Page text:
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Could speed limit signs have gory crash scenes underneath them?

November 22, 2017 | By | In News
A national speed limit sign, a familiar sight in Northern Ireland, which a road safety review has ordered to return to the Republic of Ireland in country roads and boreens. The return to the old rural speed limit sign, last seen on the country's roads in 2004, will mean drivers must use their own judgment when it comes to speed but never exceed 80km/h.

Road safety campaigners are urging the government to attach gory pictures of car crashes under speed limit signs in order to slow drivers down.

For nearly a decade, cigarette packets have featured similar images in order to put people off smoking, and campaigners believe such photos on speed limit signs could have a similar effect in curbing speeding.

Launched as part of road safety week, the signs would appear in various 20mph, 30mph and 40mph zones throughout the UK.

According to This is Money, a poll of 2,000 people found 67 per cent believed images of car crashes would make them much more aware of the effects of speeding.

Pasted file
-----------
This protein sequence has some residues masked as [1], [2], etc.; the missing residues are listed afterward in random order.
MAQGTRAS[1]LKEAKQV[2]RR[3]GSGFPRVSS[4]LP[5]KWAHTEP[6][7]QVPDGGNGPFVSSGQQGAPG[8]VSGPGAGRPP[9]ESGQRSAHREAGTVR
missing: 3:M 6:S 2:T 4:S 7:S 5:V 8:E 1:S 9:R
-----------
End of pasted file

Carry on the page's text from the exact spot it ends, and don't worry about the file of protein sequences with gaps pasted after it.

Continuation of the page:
Moreover, 38 per cent also said they would be more wary of crashing their vehicle because of speeding. In addition, 25 per cent felt the speed awareness course was not enough of a deterrent to stop people breaking the limit.

Global connected insurance director for the Royal & Sun Alliance Group, Kenny Leitch, said: “While it may sound like a particularly radical idea to introduce visual deterrents alongside speed limit signs, our early research has shown that the adoption of a “cigarette-pack approach” could be another way to tap into the human motivations that can promote good driving and prevent speeding.”

A new scheme introduced by the sentencing council last month could see those who speed being fined considerably more.

Statistics show that if these rules applied in February, the average fine for drivers doing more than 51mph in a 30mph zone would be as much as £760 or around half of an offenders weekly income.

Drivers would also have to fork out £328 per year more on their car insurance if caught speeding. It is therefore hoped that such strict enforcement on speeding, combined with graphic crash pictures, would cut down the number of speeding offenders significantly.

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